General Motors today announced that its Chevrolet Volt electric vehicle, set to begin production in late 2010, is expected to achieve city fuel economy of at least 230 miles per gallon, based on a new U.S. Environmental Protection Agency (EPA) formula that neither GM nor the EPA has defined very well publicly.

For comparison, Toyota's Prius currently is rated to get up to 51 mpg during city driving.

Here's what we do know: The Volt will have two modes of operation. In "electric" mode, the Volt will not use gas or produce tailpipe emissions because the car will be powered by electrical energy stored in its 16-kilowatt-hour lithium ion battery pack. When the battery charge gets too low, the Volt is designed to automatically switch to "extended-range" mode and use a gas-powered engine-generator to produce electricity to power the vehicle. The energy stored in the battery supplements the engine-generator when additional power is needed during heavy accelerations or on steep inclines.

The EPA's plug-in electric vehicle federal fuel economy methodology assumes plug-in electric vehicles will travel more city miles than highway miles solely on electricity, GM said in a statement. (At low speeds and short distances, the Volt is expected to operate solely on battery power, without touching the reserves in the gas tank.)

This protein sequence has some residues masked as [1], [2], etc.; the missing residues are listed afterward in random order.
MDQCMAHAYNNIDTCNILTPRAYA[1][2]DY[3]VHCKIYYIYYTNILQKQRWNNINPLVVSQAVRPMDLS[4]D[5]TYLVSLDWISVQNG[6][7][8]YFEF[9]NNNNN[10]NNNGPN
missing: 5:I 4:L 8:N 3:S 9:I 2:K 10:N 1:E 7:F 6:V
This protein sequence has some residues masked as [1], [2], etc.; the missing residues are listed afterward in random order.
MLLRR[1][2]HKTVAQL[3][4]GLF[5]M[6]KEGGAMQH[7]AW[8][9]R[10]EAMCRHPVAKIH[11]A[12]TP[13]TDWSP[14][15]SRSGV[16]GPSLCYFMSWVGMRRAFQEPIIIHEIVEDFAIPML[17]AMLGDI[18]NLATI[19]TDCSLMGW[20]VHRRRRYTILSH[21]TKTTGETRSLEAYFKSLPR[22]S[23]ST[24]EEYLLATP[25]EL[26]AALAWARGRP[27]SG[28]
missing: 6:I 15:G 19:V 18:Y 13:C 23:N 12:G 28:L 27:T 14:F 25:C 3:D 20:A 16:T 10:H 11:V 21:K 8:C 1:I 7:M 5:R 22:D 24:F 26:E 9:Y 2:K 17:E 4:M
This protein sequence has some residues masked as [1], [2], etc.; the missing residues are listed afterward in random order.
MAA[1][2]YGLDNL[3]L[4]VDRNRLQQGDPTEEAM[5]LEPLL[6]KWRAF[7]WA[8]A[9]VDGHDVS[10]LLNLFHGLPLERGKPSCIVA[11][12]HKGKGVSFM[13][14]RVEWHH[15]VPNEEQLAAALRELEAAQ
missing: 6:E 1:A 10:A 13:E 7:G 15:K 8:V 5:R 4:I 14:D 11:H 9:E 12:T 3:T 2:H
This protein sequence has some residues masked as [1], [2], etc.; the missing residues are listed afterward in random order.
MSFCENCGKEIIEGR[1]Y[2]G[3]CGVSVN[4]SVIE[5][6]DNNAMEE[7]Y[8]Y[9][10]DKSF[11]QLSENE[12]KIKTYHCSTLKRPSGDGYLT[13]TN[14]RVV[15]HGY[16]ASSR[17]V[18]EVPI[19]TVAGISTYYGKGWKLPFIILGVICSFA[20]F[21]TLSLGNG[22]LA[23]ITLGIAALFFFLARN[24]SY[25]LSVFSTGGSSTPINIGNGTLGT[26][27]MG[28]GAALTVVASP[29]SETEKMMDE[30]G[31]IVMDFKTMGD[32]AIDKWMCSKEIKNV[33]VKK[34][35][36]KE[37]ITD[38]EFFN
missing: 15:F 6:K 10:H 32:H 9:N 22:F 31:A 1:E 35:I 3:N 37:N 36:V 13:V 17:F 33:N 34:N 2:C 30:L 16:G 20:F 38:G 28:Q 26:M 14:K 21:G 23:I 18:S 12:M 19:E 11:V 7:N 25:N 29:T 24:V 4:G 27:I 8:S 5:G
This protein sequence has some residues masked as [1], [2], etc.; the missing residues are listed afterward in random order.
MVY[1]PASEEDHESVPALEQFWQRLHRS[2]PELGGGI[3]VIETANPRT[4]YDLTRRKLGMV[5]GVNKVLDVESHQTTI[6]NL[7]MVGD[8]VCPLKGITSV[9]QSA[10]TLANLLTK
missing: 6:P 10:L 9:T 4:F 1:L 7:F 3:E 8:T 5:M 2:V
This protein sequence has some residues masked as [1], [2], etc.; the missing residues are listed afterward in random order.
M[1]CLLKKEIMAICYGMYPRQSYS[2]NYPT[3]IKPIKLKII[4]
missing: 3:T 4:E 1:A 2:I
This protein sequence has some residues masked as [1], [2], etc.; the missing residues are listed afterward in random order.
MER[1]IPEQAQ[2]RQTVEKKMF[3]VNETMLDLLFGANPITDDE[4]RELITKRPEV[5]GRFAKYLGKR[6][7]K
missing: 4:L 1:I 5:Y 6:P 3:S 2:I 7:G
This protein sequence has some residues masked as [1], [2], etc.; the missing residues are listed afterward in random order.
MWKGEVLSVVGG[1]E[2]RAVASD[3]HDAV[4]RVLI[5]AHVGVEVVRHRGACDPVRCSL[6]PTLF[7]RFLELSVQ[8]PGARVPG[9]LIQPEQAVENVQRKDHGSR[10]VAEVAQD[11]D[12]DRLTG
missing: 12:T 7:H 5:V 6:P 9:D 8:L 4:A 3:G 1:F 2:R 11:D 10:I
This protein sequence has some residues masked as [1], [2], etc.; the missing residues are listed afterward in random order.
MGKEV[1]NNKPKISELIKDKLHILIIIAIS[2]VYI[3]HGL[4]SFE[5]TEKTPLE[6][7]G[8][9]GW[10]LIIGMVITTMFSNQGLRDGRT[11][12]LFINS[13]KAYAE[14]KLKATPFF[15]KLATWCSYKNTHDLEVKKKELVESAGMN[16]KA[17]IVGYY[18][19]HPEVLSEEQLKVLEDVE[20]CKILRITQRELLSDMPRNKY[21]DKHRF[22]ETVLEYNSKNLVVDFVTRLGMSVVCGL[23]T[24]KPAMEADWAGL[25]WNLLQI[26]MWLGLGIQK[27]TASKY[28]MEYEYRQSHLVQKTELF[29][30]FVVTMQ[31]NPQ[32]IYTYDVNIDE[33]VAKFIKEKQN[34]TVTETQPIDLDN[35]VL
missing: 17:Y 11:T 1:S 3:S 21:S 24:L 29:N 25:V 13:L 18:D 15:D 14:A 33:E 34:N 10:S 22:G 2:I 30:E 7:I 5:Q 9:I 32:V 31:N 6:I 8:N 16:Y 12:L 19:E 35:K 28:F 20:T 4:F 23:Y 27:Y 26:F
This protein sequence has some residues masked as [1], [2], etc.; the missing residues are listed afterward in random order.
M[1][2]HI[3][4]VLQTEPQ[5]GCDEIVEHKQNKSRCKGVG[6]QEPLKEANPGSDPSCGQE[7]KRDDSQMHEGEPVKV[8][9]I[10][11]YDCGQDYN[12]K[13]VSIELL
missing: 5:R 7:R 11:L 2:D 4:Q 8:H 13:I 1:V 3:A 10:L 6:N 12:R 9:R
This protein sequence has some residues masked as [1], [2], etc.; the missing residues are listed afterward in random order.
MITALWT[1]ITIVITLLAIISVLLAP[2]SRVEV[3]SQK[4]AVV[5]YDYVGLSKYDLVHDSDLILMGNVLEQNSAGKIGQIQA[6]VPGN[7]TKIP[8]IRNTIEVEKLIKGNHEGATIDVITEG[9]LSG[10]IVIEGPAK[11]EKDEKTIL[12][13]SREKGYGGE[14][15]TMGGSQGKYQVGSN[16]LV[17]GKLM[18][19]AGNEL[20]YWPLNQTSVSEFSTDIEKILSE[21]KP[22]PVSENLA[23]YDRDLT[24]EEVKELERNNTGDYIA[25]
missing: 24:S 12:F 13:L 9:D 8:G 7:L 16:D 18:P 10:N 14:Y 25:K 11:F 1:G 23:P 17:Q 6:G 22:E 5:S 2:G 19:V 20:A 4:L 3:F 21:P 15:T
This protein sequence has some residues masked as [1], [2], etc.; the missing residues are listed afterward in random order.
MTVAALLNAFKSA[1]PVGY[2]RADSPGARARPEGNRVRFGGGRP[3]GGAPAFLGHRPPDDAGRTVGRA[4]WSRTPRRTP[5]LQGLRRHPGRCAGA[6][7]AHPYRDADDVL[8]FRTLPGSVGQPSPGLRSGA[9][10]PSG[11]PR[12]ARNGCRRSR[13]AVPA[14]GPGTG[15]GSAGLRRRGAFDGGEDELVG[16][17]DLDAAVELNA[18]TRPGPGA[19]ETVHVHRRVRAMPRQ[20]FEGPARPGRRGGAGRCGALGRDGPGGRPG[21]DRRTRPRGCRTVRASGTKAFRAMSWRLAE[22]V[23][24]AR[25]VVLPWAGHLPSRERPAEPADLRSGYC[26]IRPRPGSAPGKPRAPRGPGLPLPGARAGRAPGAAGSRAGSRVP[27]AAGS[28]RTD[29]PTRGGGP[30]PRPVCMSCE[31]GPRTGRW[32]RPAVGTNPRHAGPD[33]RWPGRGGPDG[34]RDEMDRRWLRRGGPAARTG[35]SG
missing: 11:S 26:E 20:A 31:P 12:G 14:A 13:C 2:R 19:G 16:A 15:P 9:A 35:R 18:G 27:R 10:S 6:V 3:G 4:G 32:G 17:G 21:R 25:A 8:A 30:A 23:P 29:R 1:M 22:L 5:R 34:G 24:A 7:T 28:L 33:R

Still, the Volt's actual gas-free mileage will vary depending on a number of factors, including how far the car travels, the weight of the cargo and passengers, and whether the air conditioning is used. Based on the results of unofficial development testing of pre-production prototypes, GM reports the Volt can achieve 40 miles of electric-only, petroleum-free driving in both EPA city and highway test cycles, before needing a recharge (which can be achieved at a household outlet).

During a live blogging event today on GM's FastLane Blog, Jon Lauckner, GM's vice president for global program management, reinforced that the 230 mpg rating is a preliminary estimate "based on Volt development testing with our pre-production vehicles and the draft federal fuel economy methodology developed by EPA for EREV [Extended Range Electric Vehicle] vehicles like the Volt."

GM's reported gas mileage at this point may "end up being very misleading because [customers] won't get that mileage in the real world," Brett Smith, an alternative technology analyst at the Center for Automotive Research in Ann Arbor, Mich., told Bloomberg.